Eating and drinking with others helps create a community both at home and at work. Which is why the human-centered workplace’s kitchenette deliberately features laid-back Occo chairs and Insit benches to turn it into a connectivity hub.
Anyone who spends weeks working from home, starts to lose their bond with colleagues and, last but not least, the organisations they work for too. Because workplaces are, first and foremost, communities made up of the people who work there. Video chats are no match for being with family and friends in person and the same goes for the people we work with. Colleagues can be the go-to people for those who live on their own and lockdown can seem really lonely without them.
Office meeting points act as hubs and provide appropriate backdrops for planned and unplanned interaction with colleagues. The Occo high table with Occo bar stools create a relaxed setting.
As well losing the bond they have with colleagues, employees often feel out of touch with workplace dynamics and possibly their own role in a team. Because if there’s little overlap across geographies or working hours, the subtleties inherent to everyday office life go virtually unnoticed and there’s no chance to practise confidence-boosting skills. Therefore, encouraging a sense of community is vital because many segments are currently having to adapt to the changes imposed by the market quickly. Trust in a strong community underpins the ability to change while people who fear change and dig their heels in are likely to impede it.
Ritualised meetings provide constancy and a point of reference. The conference room with Graph chair at the Graph table is also a spatial symbol for the way a community is structured.
But space, in all senses of the word, is required to generate a community. A community can’t be dictated, but it can be fostered. For instance, rituals in meetings are important so that colleagues feel they are in a familiar environment. Celebrating successes or events together is another key way of strengthening a sense of community. And last but not least, it’s those impromptu encounters with others that forge and strengthen relationships.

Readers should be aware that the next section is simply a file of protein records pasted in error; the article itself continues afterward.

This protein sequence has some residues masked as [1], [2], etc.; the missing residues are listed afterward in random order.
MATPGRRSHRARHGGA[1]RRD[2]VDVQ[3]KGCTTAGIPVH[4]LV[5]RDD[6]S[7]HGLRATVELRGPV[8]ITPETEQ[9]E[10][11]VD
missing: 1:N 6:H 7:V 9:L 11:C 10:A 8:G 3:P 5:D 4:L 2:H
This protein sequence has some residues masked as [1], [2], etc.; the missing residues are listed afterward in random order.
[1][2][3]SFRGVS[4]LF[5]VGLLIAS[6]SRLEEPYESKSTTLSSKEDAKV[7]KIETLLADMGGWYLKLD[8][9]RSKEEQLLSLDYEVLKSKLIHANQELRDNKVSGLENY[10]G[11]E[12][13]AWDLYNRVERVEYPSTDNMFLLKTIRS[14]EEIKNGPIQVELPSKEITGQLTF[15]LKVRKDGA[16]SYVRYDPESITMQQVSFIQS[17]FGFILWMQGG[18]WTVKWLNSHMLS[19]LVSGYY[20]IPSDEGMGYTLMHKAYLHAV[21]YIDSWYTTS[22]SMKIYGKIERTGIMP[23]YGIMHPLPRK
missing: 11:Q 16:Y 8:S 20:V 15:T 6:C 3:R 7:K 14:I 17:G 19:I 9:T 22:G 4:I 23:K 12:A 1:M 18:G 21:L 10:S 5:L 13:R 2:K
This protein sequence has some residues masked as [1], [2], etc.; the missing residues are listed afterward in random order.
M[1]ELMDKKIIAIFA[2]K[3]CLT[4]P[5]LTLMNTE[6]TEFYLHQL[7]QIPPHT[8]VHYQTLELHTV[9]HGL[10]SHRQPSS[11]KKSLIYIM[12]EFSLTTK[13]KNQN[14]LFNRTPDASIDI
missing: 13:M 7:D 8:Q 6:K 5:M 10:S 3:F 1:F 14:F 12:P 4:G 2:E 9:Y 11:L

Eating and drinking together is also one of the most beneficial and sociable ways of forging a bond with others. There are good reasons why the party in the kitchen always goes with a swing, or relationships grow when your department goes out for a meal, or embarks on a trip.
A company restaurant is a communal hub across departments and disciplines. Eating and drinking brings people closer together, particularly when Occo chairs and tables make no distinction between hierarchies.
As a result, due to its vital role in terms of mental health and well-being, the sense of community underpins the four dimensions that are so vital in the human-centered workplace. It’s the foundation for any form of constructive collaboration and processes of change and innovation in particular. As an integral part of its culture, a sense of community is key to an organisation’s identity and an important means of setting an employer apart from others. And in a knowledge-based economy, it’s crucial to achieving an organisation’s goals and engendering a sense of purpose that goes above and beyond just profit. Therefore, nurturing, maintaining and developing a community is one of the most important roles the office has to play.
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